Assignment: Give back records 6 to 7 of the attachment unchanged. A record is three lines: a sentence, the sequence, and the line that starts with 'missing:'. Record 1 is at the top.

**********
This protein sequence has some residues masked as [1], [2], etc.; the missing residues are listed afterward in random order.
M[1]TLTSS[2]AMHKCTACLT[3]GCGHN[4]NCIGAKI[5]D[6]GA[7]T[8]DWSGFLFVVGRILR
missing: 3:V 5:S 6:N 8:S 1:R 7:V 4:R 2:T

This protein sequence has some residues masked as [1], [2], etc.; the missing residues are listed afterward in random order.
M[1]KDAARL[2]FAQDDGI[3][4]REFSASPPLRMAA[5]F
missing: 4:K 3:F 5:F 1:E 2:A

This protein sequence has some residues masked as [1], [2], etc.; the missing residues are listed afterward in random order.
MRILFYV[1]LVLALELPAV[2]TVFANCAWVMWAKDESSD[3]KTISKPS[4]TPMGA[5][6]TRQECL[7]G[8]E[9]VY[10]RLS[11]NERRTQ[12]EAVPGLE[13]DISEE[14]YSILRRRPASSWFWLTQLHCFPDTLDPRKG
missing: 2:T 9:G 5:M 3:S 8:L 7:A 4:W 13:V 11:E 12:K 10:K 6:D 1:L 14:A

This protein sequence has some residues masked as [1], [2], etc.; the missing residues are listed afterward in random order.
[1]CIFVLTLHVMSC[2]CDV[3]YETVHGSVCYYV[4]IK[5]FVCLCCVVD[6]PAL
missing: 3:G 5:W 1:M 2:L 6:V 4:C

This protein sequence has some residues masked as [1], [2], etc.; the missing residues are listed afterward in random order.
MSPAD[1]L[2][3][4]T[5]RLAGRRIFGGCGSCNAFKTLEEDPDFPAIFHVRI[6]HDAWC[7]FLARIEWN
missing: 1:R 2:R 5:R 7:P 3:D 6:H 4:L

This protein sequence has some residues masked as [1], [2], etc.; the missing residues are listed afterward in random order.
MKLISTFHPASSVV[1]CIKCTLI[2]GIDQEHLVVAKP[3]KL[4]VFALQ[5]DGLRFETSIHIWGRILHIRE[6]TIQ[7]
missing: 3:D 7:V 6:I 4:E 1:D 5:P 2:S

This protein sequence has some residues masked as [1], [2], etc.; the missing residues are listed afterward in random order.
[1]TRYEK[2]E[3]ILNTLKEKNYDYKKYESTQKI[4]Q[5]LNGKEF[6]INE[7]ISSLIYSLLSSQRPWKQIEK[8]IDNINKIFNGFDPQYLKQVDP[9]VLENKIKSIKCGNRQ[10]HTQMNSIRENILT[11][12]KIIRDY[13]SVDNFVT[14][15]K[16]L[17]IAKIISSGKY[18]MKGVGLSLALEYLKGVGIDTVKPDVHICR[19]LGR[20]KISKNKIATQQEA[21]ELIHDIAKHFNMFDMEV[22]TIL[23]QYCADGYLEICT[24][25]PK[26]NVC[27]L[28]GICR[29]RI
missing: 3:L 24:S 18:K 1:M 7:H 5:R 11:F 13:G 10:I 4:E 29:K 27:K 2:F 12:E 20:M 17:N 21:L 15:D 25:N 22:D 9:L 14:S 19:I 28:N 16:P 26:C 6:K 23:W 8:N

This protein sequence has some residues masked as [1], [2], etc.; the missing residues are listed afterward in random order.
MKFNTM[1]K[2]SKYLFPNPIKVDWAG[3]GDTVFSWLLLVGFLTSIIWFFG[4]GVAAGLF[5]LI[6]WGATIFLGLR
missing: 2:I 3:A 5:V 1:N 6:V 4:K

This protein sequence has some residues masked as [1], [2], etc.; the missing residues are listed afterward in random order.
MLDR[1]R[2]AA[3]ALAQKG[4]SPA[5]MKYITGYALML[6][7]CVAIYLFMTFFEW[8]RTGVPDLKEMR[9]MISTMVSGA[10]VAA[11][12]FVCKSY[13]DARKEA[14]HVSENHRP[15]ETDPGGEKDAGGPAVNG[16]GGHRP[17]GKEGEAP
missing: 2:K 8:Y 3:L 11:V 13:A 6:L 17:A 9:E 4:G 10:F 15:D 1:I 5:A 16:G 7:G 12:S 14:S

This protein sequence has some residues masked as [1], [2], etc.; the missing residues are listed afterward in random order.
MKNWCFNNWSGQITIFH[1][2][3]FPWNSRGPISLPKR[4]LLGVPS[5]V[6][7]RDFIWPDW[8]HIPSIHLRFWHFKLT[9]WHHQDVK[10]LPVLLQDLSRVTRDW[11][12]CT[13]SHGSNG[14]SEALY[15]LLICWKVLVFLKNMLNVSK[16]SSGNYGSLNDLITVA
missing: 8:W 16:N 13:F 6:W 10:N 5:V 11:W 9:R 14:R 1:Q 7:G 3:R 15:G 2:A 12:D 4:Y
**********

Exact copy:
This protein sequence has some residues masked as [1], [2], etc.; the missing residues are listed afterward in random order.
MKLISTFHPASSVV[1]CIKCTLI[2]GIDQEHLVVAKP[3]KL[4]VFALQ[5]DGLRFETSIHIWGRILHIRE[6]TIQ[7]
missing: 3:D 7:V 6:I 4:E 1:D 5:P 2:S

This protein sequence has some residues masked as [1], [2], etc.; the missing residues are listed afterward in random order.
[1]TRYEK[2]E[3]ILNTLKEKNYDYKKYESTQKI[4]Q[5]LNGKEF[6]INE[7]ISSLIYSLLSSQRPWKQIEK[8]IDNINKIFNGFDPQYLKQVDP[9]VLENKIKSIKCGNRQ[10]HTQMNSIRENILT[11][12]KIIRDY[13]SVDNFVT[14][15]K[16]L[17]IAKIISSGKY[18]MKGVGLSLALEYLKGVGIDTVKPDVHICR[19]LGR[20]KISKNKIATQQEA[21]ELIHDIAKHFNMFDMEV[22]TIL[23]QYCADGYLEICT[24][25]PK[26]NVC[27]L[28]GICR[29]RI
missing: 3:L 24:S 18:K 1:M 7:H 5:R 11:F 13:G 10:I 4:E 29:K 27:K 2:F 12:E 20:M 17:N 21:L 15:D 25:N 22:D 9:L 14:S 19:I 28:N 16:P 26:C 6:K 23:W 8:N